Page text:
In 2013, I swore I’d never endure toddlers lamping each other again under the guise of a ‘soft’ play party. I was also forced to rule bouncy castles out when a great aunt suffered permanent damage to her left retina after a pre-schooler’s garden bash. Since, I’ve had a video-gaming van where the new-to-gaming kids morphed in to miniatures of Johnny in that scene in The Shining where he axes the door with bared teeth. And all at a flat-rate, non-negotiable £200 per hour. Imagine my delight this year then, when my son asked if he could chill out with a handful of kids at home for his birthday. No frills, low budget. For a moment, I imagined I was a smug mother named Janet.
I didn’t go all elaborate with food because my son requested pizza. The first sticking point came when I was trying to fit four pizzas inside our two-shelved oven and breathing in at the same time as though slimming down might increase shelf space. Silly old cow, I cursed. I was enjoying the pre-angst calm whilst trying to think through a logical strategy for turning the pizzas out hot (and at the same time) when my son’s friend, Billy, delivered his killer line: I only eat roast potatoes so don’t make me pizza. Just like that. As though he’d offered up a time-saving favour to preserve my energy.
‘Will you have some potato wedges, Billy?’
‘Give me stomach ache.’
‘Crisps? They’re lovely Kettle Chips, the grown-up sort.’
‘Not allowed them. My mum says they’re for fat kids.’
‘It’s not a meal.’
‘Oh.’ At this point I was unfazed having bought a range of nutritionally balanced and varied choices at Waitrose in anticipation of this particular sort of dilemma. ‘Well, you might like some raw carrots and sliced peppers because they’re nice and healthy.’
‘No way hosay. For gym bunnies.’ He pulled a rabbity sort of face for emphasis: top lip raised to expose charming little front teeth.
Then he proceeded to say no to every fucking option on my faddy eater’s back-up list. Every item I pointed at in the cupboard received a stiff toss of the head and once – little wanker – The Hand. I searched for my mobile phone to call his mum, who I’d only met once before, in the hope she might have some ass-saving meal ideas but it had gone AWOL under a bric-a-brac stall of age 7 anoraks and filthy football studs. I’d also forgotten to turn the oven on with all the distractions and when I zoned in on my son, he was daring the other kids to taste if the red Connect 4 counters were Tikka Masala flavoured and they were sampling them in a way that suggested glycaemic fall-out was imminent. Or A&E.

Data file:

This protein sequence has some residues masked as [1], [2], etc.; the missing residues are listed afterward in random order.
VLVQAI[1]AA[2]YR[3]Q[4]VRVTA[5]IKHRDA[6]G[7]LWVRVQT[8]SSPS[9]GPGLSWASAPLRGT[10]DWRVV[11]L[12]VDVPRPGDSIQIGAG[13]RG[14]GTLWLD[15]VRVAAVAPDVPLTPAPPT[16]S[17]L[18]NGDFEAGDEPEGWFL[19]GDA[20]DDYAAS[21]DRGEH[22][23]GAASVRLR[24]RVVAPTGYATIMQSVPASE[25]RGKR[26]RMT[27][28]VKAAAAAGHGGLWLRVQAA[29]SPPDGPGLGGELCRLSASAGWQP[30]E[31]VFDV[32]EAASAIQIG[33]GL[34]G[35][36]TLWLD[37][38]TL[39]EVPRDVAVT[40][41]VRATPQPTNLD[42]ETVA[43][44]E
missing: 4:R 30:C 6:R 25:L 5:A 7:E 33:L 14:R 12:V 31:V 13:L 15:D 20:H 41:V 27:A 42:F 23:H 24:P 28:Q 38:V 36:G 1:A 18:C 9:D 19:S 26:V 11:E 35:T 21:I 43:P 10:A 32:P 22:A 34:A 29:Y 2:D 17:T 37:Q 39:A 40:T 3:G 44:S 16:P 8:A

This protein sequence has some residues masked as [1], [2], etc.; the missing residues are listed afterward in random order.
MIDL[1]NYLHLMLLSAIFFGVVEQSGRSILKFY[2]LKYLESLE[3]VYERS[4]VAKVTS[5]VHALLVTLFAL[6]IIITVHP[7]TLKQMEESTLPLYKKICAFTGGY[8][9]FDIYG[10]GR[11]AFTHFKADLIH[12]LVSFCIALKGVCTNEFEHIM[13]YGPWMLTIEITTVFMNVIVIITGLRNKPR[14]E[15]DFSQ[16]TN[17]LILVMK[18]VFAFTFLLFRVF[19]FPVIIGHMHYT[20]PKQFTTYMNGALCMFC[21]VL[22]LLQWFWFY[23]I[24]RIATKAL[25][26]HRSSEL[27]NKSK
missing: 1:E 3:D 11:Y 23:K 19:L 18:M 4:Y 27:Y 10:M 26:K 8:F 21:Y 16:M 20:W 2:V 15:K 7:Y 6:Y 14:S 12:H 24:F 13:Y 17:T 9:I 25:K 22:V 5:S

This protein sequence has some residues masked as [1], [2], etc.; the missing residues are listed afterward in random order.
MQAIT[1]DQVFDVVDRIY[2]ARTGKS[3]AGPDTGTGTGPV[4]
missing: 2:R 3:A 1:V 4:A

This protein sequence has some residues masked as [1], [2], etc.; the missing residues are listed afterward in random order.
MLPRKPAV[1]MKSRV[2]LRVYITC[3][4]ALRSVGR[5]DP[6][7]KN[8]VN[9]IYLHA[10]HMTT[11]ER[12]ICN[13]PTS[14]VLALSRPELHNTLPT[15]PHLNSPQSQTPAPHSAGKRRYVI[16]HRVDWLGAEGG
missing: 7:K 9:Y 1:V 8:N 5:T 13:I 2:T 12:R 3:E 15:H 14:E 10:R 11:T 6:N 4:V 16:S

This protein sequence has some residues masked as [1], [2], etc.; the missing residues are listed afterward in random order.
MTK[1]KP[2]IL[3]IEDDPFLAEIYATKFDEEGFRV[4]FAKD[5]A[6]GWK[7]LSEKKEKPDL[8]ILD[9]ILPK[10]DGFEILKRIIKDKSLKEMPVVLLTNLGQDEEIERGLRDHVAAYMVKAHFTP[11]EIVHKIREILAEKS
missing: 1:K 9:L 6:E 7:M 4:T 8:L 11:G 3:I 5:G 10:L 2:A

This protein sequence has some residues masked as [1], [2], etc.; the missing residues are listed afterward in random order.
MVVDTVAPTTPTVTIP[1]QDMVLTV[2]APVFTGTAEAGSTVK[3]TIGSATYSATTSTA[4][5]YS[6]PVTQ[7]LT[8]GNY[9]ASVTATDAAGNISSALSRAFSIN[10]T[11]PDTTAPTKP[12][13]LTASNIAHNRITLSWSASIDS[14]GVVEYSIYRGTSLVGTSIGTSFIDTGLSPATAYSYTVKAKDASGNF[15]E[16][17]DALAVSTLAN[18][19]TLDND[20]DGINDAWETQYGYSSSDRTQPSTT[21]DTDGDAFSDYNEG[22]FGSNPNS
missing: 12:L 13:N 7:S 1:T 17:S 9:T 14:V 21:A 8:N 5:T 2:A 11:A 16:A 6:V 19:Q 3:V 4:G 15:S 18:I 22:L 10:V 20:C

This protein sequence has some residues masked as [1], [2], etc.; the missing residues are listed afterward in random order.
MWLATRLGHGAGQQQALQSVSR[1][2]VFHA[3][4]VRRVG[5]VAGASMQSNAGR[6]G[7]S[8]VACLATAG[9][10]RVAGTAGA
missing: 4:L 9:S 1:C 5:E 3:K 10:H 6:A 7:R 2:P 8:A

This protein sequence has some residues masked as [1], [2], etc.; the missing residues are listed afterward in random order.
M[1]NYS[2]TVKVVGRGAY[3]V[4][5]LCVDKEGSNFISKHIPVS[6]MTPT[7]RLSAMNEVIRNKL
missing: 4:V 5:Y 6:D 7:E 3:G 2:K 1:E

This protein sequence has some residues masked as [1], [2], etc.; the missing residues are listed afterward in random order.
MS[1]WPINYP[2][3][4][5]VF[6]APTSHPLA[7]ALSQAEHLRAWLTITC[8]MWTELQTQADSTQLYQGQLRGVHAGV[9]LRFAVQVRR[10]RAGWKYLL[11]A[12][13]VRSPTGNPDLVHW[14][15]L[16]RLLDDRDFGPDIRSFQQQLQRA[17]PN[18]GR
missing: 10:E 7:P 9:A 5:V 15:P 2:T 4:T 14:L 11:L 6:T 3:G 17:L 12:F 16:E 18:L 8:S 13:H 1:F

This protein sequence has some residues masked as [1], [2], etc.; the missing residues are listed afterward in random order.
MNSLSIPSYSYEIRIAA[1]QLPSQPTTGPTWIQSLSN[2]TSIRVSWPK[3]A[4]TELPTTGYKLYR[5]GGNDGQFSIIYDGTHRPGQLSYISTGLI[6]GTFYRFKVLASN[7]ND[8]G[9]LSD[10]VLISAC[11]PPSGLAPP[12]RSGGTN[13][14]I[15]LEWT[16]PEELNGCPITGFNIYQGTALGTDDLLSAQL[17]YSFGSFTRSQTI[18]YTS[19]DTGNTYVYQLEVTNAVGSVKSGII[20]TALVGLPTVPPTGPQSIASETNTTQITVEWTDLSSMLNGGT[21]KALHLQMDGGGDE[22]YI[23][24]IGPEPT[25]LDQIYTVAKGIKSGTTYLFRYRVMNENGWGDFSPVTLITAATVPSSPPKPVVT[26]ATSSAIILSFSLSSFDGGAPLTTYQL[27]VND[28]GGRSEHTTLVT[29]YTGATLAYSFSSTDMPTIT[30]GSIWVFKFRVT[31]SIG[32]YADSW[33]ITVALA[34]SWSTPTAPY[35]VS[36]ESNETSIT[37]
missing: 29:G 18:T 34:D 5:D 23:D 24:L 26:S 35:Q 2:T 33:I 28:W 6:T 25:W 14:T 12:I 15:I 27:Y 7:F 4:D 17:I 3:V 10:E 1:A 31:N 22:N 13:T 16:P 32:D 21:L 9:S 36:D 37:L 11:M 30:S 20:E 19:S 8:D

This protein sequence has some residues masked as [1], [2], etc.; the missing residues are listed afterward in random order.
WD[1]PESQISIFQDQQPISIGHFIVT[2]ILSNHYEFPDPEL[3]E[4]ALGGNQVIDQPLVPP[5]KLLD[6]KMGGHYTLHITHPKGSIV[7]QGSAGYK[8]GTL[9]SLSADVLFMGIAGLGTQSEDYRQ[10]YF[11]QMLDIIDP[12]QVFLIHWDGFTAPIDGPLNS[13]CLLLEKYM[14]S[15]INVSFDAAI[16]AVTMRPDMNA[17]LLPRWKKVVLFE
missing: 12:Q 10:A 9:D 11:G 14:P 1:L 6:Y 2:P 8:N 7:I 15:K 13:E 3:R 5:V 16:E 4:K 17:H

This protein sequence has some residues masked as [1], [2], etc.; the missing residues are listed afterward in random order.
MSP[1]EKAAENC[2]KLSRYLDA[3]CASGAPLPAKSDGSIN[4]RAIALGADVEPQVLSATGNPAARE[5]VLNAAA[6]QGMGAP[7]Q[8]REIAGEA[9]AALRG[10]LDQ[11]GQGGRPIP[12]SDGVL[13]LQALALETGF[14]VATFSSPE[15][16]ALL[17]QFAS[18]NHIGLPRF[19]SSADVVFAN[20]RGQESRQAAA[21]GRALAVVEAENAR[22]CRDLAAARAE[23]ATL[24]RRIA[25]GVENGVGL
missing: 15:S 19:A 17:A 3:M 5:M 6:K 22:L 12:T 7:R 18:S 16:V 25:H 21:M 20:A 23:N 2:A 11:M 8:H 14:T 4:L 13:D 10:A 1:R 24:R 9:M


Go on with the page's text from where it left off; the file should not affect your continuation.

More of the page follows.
I couldn’t let Billy starve. It was his first visit to our house. Why hadn’t his mum informed me he had deep-rooted eating conflicts? Anyway, I sent my partner out for an emergency tin of baked beans and some half-and-half mollycoddling bread as per Billy’s very specific request. Before my partner left, he treated me to a barely whispered commentary of ‘you ate what you were given in my day. Never mind this namby-pamby pussyfooting about…’ a rant which continued on his return whilst he blew up another 1500 balloons for no reason other than to crack out helium guffs an inch from my ears. So, I spooned Billy’s beans on to rounds of toast with one eye on pizzas that were taking longer to congeal than the banana cake I fucked up in 2004 (out of date rising agent, I reckon) and tried hard not to slam ‘Skool of Hard Knocks’ Daddy’s head underneath the weighty helium canister.
Then Billy made an ‘Uh-oh’ noise.
It was critical and momentous and aimed right at me. In fact, it was very similar to the cringe-worthy buzzer on Les Dawson’s old quiz show Blankety Blank when a contestant got an answer wrong.
‘Uh-oh. Messed it up Isaac’s mum.’
‘What do you mean? I thought you liked baked beans, Billy?’
‘Yeah but my mum doesn’t toast the bread or it turns wet and woolly under the bean juice.’ His voice had the same petulant grate to it as Lola on ‘Lola Doesn’t Like It So Pushover Charlie Sorts It Out.’
I swallowed down a hammer-horror of a scream and buttered more bread, arranged it on the side, re-plated the beans and went to find Billy with the plate poised on my inner wrist waitress-style. He was watching The BFG with the others. His legs were crossed with a plateful of half-eaten pizza, crisps and carrots balanced on his tiny knees. ‘Isaac’s mum,’ he said, with his gob full and never once taking his eyes off the screen: ‘I don’t fancy beans. Any chance you could lob some more pizza in?’
Rachael Smart is a writer. She also wings it as a mother of two gorgeous boys and is frequently found writing about the mystical world of child-rearing where grown-ups frequently lose their shit (but manage to hide the brown stains remarkably well.)
Image Credit: Flicker, Alan Cleaver, 14/02/10, Balloons